4. Mental Illness: I have been diagnosed as bi-polar, then it was changed to just depression with a splash of generalized anxiety disorder. Medication never helped, and believe me I have tried a lot. The problem is that you can’t label problems so easily, can you? Depression is going to manifest itself differently in many people. It is such a broad, sweeping label, and that is why pharmacology fails more often than not. What we have left are shells of our former selves, with our minds numbed to the point of impotence. What living with mental illness has taught me is that I am not alone in my struggle. I will never be so arrogant as to claim it is a gift, but I will say that it has taught me a lot about understanding people’s actions and motives. If you can learn to separate from yourself, even for a moment, you will find that the whole world opens up to you. Honestly, I live in varying shades of terror every day. I can invent a tragedy like no other. The trick is to not let it consume you, and I fear that many people have already given up.

5. Learning from my mistakes: If I wouldn’t have mended some of my ways, I never would have met my second wife. She is the fire that keeps me alive, and a great woman that I truly do not deserve. She taught me that it is natural to want to please your partner, but if you are also not doing it for the betterment of yourself than you are better off not doing it at all. Never make empty promises. Acts of service go a lot farther than any diamond necklace ever will.

Perhaps I will continue another day. It does get tedious talking about yourself.

Rant #2 (Valid thought, or a by-product of Mental Illness…?)

A friend of mine recently suggested to me that I start doing a “Gratitude Journal.” The premise is, when you wake up in the morning you list 10 things that you are grateful for. You have to make a conscious effort to list 10 new things every day. I tried it for a week or two, and I understand the point of the exercise, but it didn’t really have an overall positive effect on me. In reality, the exercise reminded me of some things about society that I don’t care for, namely, the “it could always be worse” syndrome.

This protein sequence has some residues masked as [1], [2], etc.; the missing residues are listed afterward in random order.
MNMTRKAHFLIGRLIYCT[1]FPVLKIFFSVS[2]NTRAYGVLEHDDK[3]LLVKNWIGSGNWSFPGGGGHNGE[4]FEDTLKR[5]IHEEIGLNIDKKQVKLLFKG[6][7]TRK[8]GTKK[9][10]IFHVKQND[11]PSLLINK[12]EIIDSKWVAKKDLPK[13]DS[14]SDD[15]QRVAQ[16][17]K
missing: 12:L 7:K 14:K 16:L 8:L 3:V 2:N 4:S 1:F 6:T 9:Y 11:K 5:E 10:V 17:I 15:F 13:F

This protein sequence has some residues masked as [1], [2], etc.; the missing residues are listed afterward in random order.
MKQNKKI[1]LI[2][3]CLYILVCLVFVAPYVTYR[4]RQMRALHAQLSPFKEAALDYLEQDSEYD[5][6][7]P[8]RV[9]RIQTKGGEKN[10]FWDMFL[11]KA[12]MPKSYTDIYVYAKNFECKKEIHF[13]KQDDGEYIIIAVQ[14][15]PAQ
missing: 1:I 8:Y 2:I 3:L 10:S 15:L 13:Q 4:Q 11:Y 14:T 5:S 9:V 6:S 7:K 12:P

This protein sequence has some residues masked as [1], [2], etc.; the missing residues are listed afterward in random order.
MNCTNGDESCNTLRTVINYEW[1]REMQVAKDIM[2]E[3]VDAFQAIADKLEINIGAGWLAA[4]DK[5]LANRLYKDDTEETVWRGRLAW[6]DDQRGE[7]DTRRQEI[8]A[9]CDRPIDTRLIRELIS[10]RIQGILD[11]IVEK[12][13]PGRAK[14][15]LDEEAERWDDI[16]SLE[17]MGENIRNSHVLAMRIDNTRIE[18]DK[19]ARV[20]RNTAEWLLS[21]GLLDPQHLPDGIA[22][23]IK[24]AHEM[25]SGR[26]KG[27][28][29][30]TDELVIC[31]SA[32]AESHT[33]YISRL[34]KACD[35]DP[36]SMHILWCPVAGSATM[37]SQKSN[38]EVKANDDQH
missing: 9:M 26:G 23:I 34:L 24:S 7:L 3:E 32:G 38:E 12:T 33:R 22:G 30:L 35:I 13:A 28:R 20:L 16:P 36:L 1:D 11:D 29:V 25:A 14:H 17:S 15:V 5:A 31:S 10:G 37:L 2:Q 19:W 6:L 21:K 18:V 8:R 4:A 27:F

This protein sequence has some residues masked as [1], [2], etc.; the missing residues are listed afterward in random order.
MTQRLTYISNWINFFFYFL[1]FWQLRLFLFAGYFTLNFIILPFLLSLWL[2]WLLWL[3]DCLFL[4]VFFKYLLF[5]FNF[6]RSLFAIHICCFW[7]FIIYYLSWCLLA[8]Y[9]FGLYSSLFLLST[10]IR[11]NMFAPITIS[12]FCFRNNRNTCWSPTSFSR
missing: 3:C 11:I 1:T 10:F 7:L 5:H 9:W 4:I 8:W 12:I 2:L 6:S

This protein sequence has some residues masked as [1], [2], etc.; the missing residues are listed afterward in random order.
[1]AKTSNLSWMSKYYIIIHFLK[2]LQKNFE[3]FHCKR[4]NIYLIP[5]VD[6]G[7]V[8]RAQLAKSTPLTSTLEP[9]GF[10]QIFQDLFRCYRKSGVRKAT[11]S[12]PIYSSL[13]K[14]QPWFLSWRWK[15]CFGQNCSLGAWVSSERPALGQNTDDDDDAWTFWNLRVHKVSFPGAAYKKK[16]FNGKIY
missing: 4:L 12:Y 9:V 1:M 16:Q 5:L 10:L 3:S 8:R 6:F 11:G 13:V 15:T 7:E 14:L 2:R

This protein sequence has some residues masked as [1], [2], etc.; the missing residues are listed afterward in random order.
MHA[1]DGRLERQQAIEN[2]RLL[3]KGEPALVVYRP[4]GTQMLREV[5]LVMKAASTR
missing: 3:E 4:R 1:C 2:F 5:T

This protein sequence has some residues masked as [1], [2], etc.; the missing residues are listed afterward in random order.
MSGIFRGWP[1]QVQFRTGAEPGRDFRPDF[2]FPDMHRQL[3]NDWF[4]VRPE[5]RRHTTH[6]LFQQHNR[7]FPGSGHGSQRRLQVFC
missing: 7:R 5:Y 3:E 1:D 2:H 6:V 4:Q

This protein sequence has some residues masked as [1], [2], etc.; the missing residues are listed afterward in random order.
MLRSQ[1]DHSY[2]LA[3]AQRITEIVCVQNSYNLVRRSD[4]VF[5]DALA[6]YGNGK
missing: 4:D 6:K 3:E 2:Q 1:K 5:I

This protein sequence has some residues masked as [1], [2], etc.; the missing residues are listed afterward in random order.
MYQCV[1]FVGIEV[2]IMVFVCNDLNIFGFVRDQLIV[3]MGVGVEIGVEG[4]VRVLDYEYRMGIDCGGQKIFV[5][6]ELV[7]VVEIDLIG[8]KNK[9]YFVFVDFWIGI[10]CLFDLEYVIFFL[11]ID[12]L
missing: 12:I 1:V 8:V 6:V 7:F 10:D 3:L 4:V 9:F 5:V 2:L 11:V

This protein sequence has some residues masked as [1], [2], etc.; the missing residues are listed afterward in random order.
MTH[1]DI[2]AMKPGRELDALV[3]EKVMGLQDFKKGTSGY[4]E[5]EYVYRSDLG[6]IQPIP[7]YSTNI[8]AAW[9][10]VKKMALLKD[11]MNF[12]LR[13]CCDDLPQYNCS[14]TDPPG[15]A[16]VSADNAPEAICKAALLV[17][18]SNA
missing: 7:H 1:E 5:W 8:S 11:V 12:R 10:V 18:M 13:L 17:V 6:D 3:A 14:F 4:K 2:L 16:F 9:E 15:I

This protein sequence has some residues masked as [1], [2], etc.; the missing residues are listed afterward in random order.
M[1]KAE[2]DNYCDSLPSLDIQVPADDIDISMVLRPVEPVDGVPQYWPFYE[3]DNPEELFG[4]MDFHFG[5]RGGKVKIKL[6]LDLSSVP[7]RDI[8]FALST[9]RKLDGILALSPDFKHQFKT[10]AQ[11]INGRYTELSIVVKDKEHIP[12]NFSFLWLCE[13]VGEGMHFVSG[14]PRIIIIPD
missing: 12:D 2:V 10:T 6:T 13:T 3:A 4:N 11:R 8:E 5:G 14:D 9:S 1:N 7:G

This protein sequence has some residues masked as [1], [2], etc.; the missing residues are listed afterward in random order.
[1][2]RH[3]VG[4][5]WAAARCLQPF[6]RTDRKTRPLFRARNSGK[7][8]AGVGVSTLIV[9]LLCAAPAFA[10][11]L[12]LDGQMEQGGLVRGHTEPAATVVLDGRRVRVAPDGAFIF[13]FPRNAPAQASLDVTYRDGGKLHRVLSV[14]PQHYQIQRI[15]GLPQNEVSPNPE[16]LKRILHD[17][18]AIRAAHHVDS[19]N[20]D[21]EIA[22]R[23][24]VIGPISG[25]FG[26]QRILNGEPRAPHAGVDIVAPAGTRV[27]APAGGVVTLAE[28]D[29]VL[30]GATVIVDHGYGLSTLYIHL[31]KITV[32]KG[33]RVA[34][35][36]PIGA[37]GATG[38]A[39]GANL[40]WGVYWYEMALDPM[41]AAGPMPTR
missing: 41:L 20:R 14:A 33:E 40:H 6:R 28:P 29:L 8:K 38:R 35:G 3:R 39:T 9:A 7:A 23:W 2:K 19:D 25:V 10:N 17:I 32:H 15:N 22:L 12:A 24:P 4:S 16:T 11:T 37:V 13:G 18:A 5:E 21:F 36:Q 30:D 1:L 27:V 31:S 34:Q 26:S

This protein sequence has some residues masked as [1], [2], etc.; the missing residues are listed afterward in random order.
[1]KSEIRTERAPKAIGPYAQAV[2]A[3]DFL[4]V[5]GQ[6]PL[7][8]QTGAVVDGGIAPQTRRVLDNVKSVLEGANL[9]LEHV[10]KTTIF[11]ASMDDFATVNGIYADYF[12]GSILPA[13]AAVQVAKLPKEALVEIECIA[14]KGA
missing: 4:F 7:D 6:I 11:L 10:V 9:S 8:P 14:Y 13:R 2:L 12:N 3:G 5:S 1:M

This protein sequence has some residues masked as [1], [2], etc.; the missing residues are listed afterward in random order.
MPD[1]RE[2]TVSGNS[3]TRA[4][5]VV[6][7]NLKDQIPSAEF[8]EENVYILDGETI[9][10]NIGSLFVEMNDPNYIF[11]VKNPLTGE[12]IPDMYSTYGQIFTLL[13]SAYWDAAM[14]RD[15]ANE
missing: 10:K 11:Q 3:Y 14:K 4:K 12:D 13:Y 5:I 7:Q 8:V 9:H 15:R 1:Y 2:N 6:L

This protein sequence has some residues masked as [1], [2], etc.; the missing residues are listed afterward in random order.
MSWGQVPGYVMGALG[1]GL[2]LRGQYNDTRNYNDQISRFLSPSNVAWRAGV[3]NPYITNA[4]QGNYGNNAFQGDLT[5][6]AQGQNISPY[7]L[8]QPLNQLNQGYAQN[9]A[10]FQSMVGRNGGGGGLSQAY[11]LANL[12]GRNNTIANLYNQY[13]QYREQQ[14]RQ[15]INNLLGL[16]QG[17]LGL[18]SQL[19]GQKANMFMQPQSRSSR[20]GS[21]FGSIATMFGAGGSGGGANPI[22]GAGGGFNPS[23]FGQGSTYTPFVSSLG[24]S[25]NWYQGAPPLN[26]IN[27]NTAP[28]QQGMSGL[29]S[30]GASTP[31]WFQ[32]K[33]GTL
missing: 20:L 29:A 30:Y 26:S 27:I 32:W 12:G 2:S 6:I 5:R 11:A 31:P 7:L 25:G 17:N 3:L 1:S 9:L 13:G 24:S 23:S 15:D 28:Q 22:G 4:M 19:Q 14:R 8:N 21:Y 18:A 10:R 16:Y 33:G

We are programmed at a very early age to feel guilty (perhaps guilty isn’t the best word, but I think you understand what I mean) for our wallowing because, you know, there is always someone who has it worse, Let me ask you a question: does that help you make the pain go away? When my mother passed away 7 years ago, I grieved for a solid year. I’m sure many people have lost a loved one. Maybe some of you lost both parents at the same time. Maybe there are different tragedies you are dealing with, and I empathize with you. However, it doesn’t make my burden any lighter. Sharing my ordeal does not bring me comfort. I will gladly accept your hugs, and your kind words, but commiserating over who has the bigger loss doesn’t bring things into perspective for me.

I am aware that the exercise is supposed to open your eyes to the fact that you have many things to be grateful for, and that they should override whatever negative element is influencing you at the moment. Maybe that works for a lot of people, but I know it doesn’t work for me. When I am struggling, I am well aware of what I have in my life. I am well aware that there are many people who have less than I. I pay attention to poverty. I pay attention to the basic struggle for human rights. However, one should not be made to feel that their struggle is less significant than anyone else, because at that moment it might feel very challenging to them. If I stub my toe, telling me that there are people who have broken their toe does not bring me comfort, it does not lessen the pain.

The better thing to do, in my opinion, is to listen to what the person is saying. Don’t use examples from your own experience unless you downplay them, meaning, show empathy but don’t hijack their misery. You may have lost a pet, but your pet wasn’t their beloved Mr. Scruffles, so even though the events are similar, they are not the same. Everybody believes that their suffering is unique. What is really wrong with that?

 

Reflection #1 (July 24, 2014)

In 9 days I will be leaving my job of 16 years, and the area in which I have lived all of my 38 years. Granted, my family and I will only be moving 2 hours away, but that distance is enough to permanently sever some relationships, for better or worse. Friends and family that we already see sporadically will now most likely trickle to obsolescence. To be honest, I am not sure it really bothers me that much. A fresh start is a welcome addition to my life, and perhaps what I need to repair some of the many damages to my brain. I am a creature of habit out of necessity; being one of the millions of people afflicted with an anxiety disorder has caused me to become somewhat of a hermit. I’ve become stagnant, but not comfortable. I am hoping that moving to our new town will spark the old fire of creativity inside of me; I have not felt that welcoming warmth in many years, and I miss it. The past few years spent here have caused considerable damage to me mentally, which in turn has wreaked havoc on me physically, as well. Mental illness cannot be cured, but there are multitudes of scientific data that proves that it is not a lost cause, there are ways to rewire your brain, and in turn alleviating your misery. With a new location, and coveted solace, I hope to begin anew.